The leadership in pediatrics AIDS research is convinced that HIV vaccine trials must proceed for the adolescent age group. To develop successful HIV vaccine trials with adolescents, the recommendations of the Office of National Aids Policy, the National Institutes of Health consensus meeting, and the UNAIDS program and the results of previous studies involving adolescents together form a strong foundation for future action. It will be vital to elicit the support and assistance of organizations that serve adolescents by establishing community contacts. These contacts should include school administrators, adolescent health care specialists, pediatricians, health department officials, and community HIV/AIDS groups. Their support will allow greater access to the adolescent population and to a variety of subgroups. In addition, these organizations will be a crucial component of the widespread community education effort that must be a component of the vaccine trials. This community education should emphasize the importance of the trials and raise public awareness to decrease the fear and stigma that often accompany HIV/AIDS. Education about the trials will be especially important in those minority communities wherein a heightened sense of distrust and suspicion toward health care providers and researchers exists. The contacts made in community organizations will be vital to the success of these education efforts.

Surveys that accurately assess parental attitudes toward HIV vaccine trials with adolescents will be invaluable in implementing such trials. Focus groups of parents may also be used to assess parental concerns. Through such groups, researchers may determine the best way to approach potential adolescent participants and their parents and gain insight into study designs to which parents might be more likely to consent. These interactions will also serve as initial contact between parents and researchers and will demonstrate to parents that researchers value parental concerns.

Surveys and focus groups involving adolescents could assess their willingness to participate in vaccine studies and ascertain the factors that decrease that willingness. Studies to assess adolescent compliance, retention, or behavior changes during vaccine studies would also be valuable. Early research of this nature, as well as parentally focused studies, will give insight into the feasibility of conducting HIV vaccine trials, particularly efficacy trials, with adolescents in the United States.

Before trials can begin, barriers to recruitment must be considered and addressed. Researchers should take full advantage of adolescent consultants' expertise to optimize the processes of contact and recruitment. These consultants should be age-matched peers of potential trial participants and should represent the varied socioeconomic and ethnic backgrounds of target populations. Some potential avenues for recruitment include school assemblies, presentations in school health classes, adolescent-focused community groups, advertisements at local health departments, and television, newspaper, and radio advertisements. To aid in recruitment and retention, efforts should be made to ensure that the vaccine sites are targeted to adolescents, along the lines of adolescent HIV counseling and testing services. The various AIDS treatment and prevention networks have been very successful in maintaining confidentiality over the past 13 years, and successful formulas for guaranteeing participant confidentiality are well established.

Steps should be taken to ensure comprehension of informed consent and to protect adolescent subjects. Postconsent testing of adolescents enrolled in the vaccine trials can contribute to validating the informed consent process. Adolescents who enroll in the trial should also receive comprehensive prevention counseling tailored to their developmental age. This prevention counseling will be focused on helping the adolescent understand common vaccine trial issues, including that these vaccines are unproven, are experimental, and provide no guarantee of protection from HIV infection and the possibility that they received a placebo. Free condoms and counseling will also be available for the adolescents as part of the HIV prevention behavior package.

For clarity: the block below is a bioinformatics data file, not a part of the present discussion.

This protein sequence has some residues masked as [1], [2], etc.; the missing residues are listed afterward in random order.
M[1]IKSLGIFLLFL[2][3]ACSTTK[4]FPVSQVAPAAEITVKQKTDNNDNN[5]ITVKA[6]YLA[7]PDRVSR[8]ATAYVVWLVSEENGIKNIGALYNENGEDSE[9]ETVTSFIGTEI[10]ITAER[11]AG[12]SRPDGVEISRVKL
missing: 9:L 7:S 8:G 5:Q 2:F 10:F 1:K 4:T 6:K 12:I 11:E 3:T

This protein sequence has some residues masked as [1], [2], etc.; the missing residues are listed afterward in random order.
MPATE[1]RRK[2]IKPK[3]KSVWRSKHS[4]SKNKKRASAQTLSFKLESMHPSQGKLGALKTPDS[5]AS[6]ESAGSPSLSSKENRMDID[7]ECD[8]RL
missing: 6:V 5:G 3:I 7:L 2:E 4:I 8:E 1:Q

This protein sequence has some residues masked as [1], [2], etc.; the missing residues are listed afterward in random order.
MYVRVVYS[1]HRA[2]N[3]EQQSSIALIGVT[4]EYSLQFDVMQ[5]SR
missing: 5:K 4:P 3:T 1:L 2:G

The choice of which vaccine candidates enter into trials involving adolescents will be critical. Networks are now established that have the capacity and interest in doing such trials. Many of the challenges can be overcome only in the context of performing a trial. We believe that there are now sufficiently promising vaccine candidates becoming available to warrant proceeding to an adolescent trial.

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CONCLUSIONS

The HIV/AIDS pandemic affects all segments of all societies worldwide. The specter of HIV infection looms regardless of age group, and adolescents are no exception. Indeed, public health practice would seem to say that effective vaccination of this subgroup above all would result in the greatest reduction in new infections. Internationally, HIV epidemiology even more urgently demands that every effort be made to include adolescents and even younger children in the early stages of vaccine trials of promising candidates. No vaccine research will be complete, therefore, without embracing trials that include adolescents with all their associated challenges, and although these are significant, the use of a community-based approach of sound partnerships, including in-depth stakeholder education, represents a likely framework for a successful research effort. With specific attention to parental concerns and the special needs of adolescents regarding recruitment, retention, and informed consent, both parents and adolescents should feel comfortable with their role in this essential research. If phase 1/2 trials can demonstrate that there is not a significant difference between adolescent and adult responses to the vaccine, it may even be possible to obtain licensure for adolescent use without conducting phase 3 efficacy trials for the adolescent population.

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ACKNOWLEDGMENTS

The authors thank Audrey Rogers (NICHD, NIH) and Ellen Clayton (Director Genetics and Health Policy Center, Vanderbilt University) for their invaluable discussions.

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Keywords:

HIV; adolescents; vaccines; HIV infection

© 2004 Lippincott Williams & Wilkins, Inc.